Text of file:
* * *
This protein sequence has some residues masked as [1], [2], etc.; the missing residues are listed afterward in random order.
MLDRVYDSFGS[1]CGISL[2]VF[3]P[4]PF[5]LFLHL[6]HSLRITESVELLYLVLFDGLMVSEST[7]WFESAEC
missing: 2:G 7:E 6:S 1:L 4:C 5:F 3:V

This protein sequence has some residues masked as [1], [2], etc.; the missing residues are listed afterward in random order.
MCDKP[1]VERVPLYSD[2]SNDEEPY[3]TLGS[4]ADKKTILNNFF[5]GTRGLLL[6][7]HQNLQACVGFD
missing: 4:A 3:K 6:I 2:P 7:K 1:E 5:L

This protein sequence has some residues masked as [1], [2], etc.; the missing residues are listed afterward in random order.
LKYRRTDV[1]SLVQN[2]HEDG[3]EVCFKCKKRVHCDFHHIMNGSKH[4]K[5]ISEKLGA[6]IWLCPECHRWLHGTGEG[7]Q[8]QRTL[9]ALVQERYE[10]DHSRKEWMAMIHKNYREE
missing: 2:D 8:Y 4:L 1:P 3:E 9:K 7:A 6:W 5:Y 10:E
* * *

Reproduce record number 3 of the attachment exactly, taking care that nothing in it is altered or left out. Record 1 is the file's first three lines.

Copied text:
This protein sequence has some residues masked as [1], [2], etc.; the missing residues are listed afterward in random order.
LKYRRTDV[1]SLVQN[2]HEDG[3]EVCFKCKKRVHCDFHHIMNGSKH[4]K[5]ISEKLGA[6]IWLCPECHRWLHGTGEG[7]Q[8]QRTL[9]ALVQERYE[10]DHSRKEWMAMIHKNYREE
missing: 2:D 8:Y 4:L 1:P 3:E 9:K 7:A 6:W 5:Y 10:E